Saturday, September 25, 2010

Personality profiling, Part 1 – The process and the journey

Recently our team did a group session facilitated by Team Management Systems in relation to our Team Management Profile. Central to this session stands the Personal Team Management Profile which is created through 60-item questionnaire. Many people are usually rather sceptical towards these kinds of profiling, but I have learned to enjoy it. Not that I belief that the results are always that correct, but the process and discussion gives you tools to think about yourself and others within the work environment. It is the process that you go through in which I see the value, not so much the profile as the outcome of the questionnaire.

There are a lot of issues with these profiling tools but when I did the session the first time with other managers in our organisation, I was enthusiastic and contacted our HR department to have this organised for our IT team as well.

I expected a bit of resistance from our team. In the end, IT people are not supposed to be too interested in these “soft” aspects of work. But in the end I was pleasantly surprised how people collaborated in the session.

The value for me was simply the fact that you talk with your colleagues about certain work aspects and personal preferences. Subjects that otherwise are difficult to bring on the table. I was surprised how open the team discussed the profile outcomes with each other. Obviously there is no right and wrong and I also think that most people accept that the profile does not give a true representation of your work preferences. The tool itself already accepts an 80%-20% rule on its accuracy, but I feel that in some cases the variation can be significantly more.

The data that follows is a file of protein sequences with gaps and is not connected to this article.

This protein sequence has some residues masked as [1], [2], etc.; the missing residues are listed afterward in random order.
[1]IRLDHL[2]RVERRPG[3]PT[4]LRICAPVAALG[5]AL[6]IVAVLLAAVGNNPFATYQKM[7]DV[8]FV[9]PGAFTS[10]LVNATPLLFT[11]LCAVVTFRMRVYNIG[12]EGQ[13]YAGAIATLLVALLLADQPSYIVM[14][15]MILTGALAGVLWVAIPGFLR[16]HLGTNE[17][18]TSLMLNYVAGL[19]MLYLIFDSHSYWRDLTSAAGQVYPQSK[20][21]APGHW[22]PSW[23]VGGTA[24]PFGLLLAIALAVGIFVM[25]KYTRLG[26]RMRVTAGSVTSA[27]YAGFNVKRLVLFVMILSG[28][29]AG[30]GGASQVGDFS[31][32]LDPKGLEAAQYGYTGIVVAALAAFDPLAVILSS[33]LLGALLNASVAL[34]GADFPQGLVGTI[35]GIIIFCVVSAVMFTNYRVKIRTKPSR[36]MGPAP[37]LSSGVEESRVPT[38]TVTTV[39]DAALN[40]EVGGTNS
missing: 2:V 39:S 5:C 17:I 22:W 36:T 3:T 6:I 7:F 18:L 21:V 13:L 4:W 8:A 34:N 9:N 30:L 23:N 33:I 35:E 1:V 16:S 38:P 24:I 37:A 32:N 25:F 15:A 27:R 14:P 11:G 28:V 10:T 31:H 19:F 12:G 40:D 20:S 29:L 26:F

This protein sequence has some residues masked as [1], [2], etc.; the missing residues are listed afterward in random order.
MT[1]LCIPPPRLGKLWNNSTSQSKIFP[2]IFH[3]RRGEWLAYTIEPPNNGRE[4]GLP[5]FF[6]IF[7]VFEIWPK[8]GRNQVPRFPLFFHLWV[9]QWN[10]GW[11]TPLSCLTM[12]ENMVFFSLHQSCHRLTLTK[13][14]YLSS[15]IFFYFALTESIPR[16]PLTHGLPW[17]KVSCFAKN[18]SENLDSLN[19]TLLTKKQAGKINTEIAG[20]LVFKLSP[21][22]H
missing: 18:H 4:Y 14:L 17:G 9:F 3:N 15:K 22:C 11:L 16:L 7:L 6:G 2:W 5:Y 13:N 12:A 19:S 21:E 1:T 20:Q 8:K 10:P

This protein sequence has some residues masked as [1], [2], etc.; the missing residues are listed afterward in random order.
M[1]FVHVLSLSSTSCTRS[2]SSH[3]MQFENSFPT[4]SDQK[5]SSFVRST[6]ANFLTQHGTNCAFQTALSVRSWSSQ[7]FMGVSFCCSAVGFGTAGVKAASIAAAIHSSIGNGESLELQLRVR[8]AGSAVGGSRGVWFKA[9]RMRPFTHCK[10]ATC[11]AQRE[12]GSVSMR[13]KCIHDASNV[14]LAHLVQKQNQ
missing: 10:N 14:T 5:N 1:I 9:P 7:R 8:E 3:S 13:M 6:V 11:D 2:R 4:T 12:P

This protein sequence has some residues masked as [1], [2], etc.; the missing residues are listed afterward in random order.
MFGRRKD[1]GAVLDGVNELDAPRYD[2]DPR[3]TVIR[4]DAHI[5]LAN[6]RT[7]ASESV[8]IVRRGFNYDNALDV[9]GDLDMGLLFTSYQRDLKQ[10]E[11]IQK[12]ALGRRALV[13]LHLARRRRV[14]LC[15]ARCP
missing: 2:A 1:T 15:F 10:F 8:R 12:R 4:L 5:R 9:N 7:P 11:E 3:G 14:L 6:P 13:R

As a result of the session we created a next level of openness and team bonding and hopefully some further insight in our strengths and weaknesses as a team.

The outcome for our team was not surprising as our CTO concluded. We identified a gap in the Maintenance preference, but I am not too worried about that. We all do it as part of our job and sometimes quite a lot and also very well, it’s just not our preference. The other weaknesses in our preferences were the Advisor and Promoter roles. Again, not surprising and also areas where we are active.

When using a profiling tool like TMS, it is important to keep the following in mind:

The profile gives your preferences, not what you do
As I already explained above, the fact that a team might not have preferences for a certain role, it does not mean it is not done and that it is not done well.

Answers might be focussed on the current role, not your abilities and preferences
Some people will answer the questions based upon their current role and not their personal overarching preferences. This can give a skewed profile in relation to their abilities and preferences. A second note is to say that the tool aims at your preferences and not your abilities though it must be noted that you usually are (get) better in what you like best.

Your mindset at the time of answering will influence the result
For example, take an axis of “creative” versus “practical” . If you basically are a bit halfway this axis with a  slight preference for “creative”, you can be very consistent in answering all the questions in this direction and therefore score as “extremely creative”.  The next time you answer it, you might chose to vary the answers a bit and score nicely halfway the axis.

You can stigmatise yourself to be a certain type of person
We know other people can put a stigma on you, but you can do this to yourself as well. Due to the many comments you might have received from your environment, for example your parents, you might see yourself as a very rational person. Therefore you started your career in IT, because logic and rationale are important in IT. Words like “emotion” and “ideas” get a lower ranking with you. However, if you spend more time looking at yourself you might discover that there is actually a large creative part in you and that many of your important decisions have been made based upon emotions.